However, there are still a number of lighthouses in the United States that are on the Doomsday List, all for a variety of different reasons. Some of the lighthouses on the Doomsday List are so remote or so far gone, that short of a miracle, they may never be saved.

In many cases lighthouses have been lost or will soon be lost because of outright government interference. This includes some lighthouses located in wildlife preserves or refuges such as Green Island Lighthouse in Ohio, where humans are not allowed, or where the government believes that restoration would disturb wildlife. Other examples of that could include West Sister Island Lighthouse in Ohio and Destruction Island Lighthouse in Washington, where, without the proper maintenance, these lighthouses will soon deteriorate. In other cases, historic preservation restoration guidelines are so off base and beyond reality that it would make restoration beyond the financial capabilities of most, other than perhaps the wealthiest people in the world.

There are some who may claim that a lighthouse being considered endangered is actually nothing more than one's personal opinion and others would say that some lighthouses, in fair condition and now being restored, should also be on the endangered list until they are fully saved. There is also some question whether Florida's Reef Lighthouse should be added to the list, especially Florida's Sand Key Lighthouse, but for the time being we have not included them. Naturally, we welcome all comments and suggestions about the Doomsday List and we will update and modify it as conditions change or when new and updated information is received.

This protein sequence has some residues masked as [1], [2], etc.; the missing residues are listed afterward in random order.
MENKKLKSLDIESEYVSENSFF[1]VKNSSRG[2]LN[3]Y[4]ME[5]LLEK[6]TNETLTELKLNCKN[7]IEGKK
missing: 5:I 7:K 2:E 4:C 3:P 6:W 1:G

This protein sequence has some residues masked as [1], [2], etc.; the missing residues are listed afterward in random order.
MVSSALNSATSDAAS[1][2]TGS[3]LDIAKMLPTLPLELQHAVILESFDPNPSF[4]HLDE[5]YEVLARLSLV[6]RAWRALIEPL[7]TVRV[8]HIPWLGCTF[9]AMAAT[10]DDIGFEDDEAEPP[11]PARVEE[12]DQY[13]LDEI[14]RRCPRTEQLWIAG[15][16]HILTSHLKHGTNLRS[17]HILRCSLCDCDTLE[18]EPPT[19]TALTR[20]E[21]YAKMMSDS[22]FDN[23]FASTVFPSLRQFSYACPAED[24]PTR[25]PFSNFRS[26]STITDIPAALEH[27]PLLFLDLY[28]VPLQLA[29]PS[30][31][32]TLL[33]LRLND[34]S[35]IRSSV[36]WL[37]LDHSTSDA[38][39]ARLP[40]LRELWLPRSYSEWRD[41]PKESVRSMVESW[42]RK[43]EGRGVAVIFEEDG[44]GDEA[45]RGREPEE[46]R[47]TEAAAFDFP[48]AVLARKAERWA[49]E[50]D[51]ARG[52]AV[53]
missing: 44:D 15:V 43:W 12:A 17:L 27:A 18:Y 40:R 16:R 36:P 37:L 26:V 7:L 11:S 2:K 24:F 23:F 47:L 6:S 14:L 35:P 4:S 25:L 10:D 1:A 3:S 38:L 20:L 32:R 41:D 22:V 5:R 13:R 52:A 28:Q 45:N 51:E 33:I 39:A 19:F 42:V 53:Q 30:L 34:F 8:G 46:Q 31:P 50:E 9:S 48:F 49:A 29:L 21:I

However, a lighthouse can only be saved when people are made aware of the problem and then get involved. But, in nearly each and every situation, it will take one or two people to take the lead to get others motivated, while also understanding that lighthouse restoration is a long and arduous task. Plus, once a lighthouse is saved, it still needs the help of people to maintain the structure so that it will never again be on the brink of being lost.

Over the years, Lighthouse Digest has played a significant role in various ways in helping to save many of these lighthouses, such as through stories in the pages of this magazine that have drawn public attention to their plight, which in turn inspired others to become involved, either as a volunteer or through donations.

But much of this would not have happened without the loyal support of our many subscribers, whose paid subscriptions allow us to continue to draw public attention to saving the actual lighthouses themselves, and, just as importantly, saving and recording the history associated with them and all other lighthouses, especially those without a preservation group.

Click here for brief descriptions and photos of some of the Doomsday List of Endangered Lighthouses

This story appeared in the Jan/Feb 2011 edition of Lighthouse Digest Magazine. The print edition contains more stories than our internet edition, and each story generally contains more photographs - often many more - in the print edition. For subscription information about the print edition, click here.